Next job was improving my ageing NAC82 preamp - servicing it proved expensive, and actually made little or no difference to the sound, but whilst it was away, I was forced to use a passive pot between DAC and power amp, and when I slotted the NAC82 back in, I lost some transparency, fine details disappearing and an overall loss of realism. So, eBay it was for the NAC82 and I was in search of a DAC and better preamp. Naim DAC and NAC252 looked a viable combo, though the potential costs made my eyes water, even secondhand, but a demo at my dealer proved that the naim DAC was much, much better than the Behringer, so that went on the wish list and I started saving up.

A chance email call from a friend about computer audio led him, on my recommendation, to try a Squeezebox Touch, and he tried this through the DAC of his Mark Levinson CD player, but this wouldn't allow 24/96 play that I recommended very highly, so he looked for a new CD player with the sort of budget most of us only dream of. He finally settled on the Audiolab 8200CD, as that gave him the best CD player he could audition, and high resolution DAC all in one box. The fact he'd gone for something so "cheap" (for him) rather amazed me... "just listen" was his response.

I started lurking on PinkFish forums hoping to find a good preamp to go with the Naim DAC I was looking forward to, and started hearing things about the Audiolab stuff, particularly the MDAC, which appealed because it was small (fits on my rack I had built for NAIM PSUs) had volume control, and the design ideas seemed to be pretty sound. It was also relatively cheap, very hyped (so easy to sell on if no good) and also had balanced outputs so could drive my EAR890 via long cables, making room layout a bit easier.

The MDAC eventually hit my system late last year. In terms of sound quality improvement, it is probably one of the biggest single step changes in quality I have experienced. It is better than the Naim DAC (with a moderately good Naim preamp) by quite a large margin. It may not better a naim DAC into NAC552, but it is only £600, that difference buys a lot of music.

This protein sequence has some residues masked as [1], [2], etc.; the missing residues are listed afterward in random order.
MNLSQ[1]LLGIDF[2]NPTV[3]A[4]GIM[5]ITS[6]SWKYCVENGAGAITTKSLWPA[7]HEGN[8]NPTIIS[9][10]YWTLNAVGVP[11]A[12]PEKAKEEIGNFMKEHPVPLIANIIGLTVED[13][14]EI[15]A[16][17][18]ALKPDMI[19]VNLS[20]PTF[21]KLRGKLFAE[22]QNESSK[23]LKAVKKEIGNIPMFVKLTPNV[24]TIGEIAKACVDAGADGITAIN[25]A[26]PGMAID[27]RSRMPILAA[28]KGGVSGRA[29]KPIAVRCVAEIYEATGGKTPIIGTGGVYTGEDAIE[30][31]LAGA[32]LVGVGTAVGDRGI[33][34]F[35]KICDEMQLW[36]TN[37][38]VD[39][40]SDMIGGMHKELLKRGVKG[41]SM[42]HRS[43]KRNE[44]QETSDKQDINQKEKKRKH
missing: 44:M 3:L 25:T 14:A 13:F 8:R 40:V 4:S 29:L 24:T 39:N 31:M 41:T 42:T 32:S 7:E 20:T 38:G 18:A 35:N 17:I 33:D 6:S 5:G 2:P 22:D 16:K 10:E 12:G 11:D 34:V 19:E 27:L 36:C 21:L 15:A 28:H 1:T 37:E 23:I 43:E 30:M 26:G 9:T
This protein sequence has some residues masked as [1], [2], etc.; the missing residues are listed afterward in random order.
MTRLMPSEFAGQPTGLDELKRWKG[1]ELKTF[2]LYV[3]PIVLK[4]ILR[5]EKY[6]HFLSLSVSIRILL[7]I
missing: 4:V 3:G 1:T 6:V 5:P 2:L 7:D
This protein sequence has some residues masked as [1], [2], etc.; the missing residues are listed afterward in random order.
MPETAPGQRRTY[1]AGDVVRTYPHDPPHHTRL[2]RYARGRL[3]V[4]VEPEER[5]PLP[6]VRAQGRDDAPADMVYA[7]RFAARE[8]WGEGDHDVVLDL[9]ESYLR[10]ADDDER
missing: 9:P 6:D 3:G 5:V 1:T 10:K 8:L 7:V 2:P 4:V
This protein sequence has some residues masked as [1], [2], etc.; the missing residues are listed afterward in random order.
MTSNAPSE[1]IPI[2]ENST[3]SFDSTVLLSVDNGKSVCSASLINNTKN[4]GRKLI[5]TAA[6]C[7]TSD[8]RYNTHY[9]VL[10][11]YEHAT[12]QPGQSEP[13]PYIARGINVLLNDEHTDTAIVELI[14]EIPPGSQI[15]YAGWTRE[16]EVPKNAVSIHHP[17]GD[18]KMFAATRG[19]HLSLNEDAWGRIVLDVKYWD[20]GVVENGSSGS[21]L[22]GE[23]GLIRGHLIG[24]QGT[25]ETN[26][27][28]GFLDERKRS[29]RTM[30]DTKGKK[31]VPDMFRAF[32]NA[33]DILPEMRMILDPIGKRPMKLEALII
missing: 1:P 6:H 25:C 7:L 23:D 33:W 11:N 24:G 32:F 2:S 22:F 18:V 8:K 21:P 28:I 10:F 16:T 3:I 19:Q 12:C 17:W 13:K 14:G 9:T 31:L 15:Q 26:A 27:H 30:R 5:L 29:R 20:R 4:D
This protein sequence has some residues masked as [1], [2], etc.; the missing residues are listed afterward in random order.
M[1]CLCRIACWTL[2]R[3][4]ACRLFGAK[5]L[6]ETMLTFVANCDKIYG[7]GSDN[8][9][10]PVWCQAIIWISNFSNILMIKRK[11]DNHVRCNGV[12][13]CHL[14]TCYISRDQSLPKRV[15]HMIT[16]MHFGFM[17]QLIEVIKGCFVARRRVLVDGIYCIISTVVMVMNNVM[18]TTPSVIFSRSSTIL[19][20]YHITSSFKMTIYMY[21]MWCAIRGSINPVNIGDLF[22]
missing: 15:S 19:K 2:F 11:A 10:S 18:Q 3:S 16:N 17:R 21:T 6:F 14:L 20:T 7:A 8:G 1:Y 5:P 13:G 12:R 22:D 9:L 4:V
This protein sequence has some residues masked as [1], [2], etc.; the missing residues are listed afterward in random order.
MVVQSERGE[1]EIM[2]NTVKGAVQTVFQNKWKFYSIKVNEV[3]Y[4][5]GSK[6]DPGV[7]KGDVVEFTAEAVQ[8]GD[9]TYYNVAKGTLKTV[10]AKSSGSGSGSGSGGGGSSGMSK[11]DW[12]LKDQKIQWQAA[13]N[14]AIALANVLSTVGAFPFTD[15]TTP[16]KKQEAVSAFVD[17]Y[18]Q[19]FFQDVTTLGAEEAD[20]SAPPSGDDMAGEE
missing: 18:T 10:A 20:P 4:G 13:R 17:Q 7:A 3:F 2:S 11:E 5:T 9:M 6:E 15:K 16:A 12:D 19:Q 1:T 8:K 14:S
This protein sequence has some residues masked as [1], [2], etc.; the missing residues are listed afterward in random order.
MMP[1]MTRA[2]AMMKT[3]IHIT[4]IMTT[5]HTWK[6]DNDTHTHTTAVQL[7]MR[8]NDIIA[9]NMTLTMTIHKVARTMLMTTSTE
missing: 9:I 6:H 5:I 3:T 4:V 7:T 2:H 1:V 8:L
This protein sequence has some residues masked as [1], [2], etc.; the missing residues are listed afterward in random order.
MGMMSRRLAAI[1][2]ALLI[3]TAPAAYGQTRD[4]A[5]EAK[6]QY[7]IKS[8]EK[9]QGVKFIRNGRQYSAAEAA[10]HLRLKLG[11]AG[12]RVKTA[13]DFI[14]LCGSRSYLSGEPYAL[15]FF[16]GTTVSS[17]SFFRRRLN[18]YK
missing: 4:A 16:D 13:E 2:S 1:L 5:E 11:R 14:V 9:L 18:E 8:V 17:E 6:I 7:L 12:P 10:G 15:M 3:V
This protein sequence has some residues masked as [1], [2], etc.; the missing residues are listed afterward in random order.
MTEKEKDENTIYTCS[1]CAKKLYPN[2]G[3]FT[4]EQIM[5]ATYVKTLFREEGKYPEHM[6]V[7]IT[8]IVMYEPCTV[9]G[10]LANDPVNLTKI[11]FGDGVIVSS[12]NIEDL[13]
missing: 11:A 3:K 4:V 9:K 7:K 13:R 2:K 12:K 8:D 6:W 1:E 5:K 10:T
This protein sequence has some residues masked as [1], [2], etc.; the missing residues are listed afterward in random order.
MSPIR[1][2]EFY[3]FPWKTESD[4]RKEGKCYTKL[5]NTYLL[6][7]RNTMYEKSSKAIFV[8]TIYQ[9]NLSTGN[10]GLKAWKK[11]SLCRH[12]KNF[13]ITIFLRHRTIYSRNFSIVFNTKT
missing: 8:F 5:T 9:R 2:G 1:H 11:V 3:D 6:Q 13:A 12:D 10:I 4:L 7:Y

So, my system is now:
Linn LP12/Lingo, Naim ARO, Zu DL-103, Naim Prefix, Naim HICAP, EMU 404 ADC, Linn Sneaky DS, Audiolab MDAC, EAR890, ML Summits.

If you have read this far, I should reward you with some things I think I have learned.
I think my conclusions about digital streaming sources are flawed. My assertion that the mini Mac is relatively poor may be as much to do with the interference that the PSU made with the Naim amps, than any judgement on the Mac itself. Naim amps are very sensitive to mains quality, and I've always found that switching off my Lingo PSU improved the sound of CDs, so I suspect the PSU was affecting the overall sound.
Into the same Behringer DAC the Squeezebox Touch was notably worse than the Linn DS, whereas my friend with the Audiolab was happy, and used to some very high end kit... but I now know that the Touch has high jitter on its digital output. The MDAC copes well with jitter, so I suspect a re-match into the MDAC may give a less conclusive result.

Thirty years ago I had a system where the turnatble cost twice as much as the amp, which cost twice as much as the speakers, that was the way on those days. I now have speaker that would cost twice as much as my power amp, a preamp/dac that cost not much more than a tenth of the cost of the power amp, and could be happy with a source that costs less than the price of ten CDs...

The world has changed.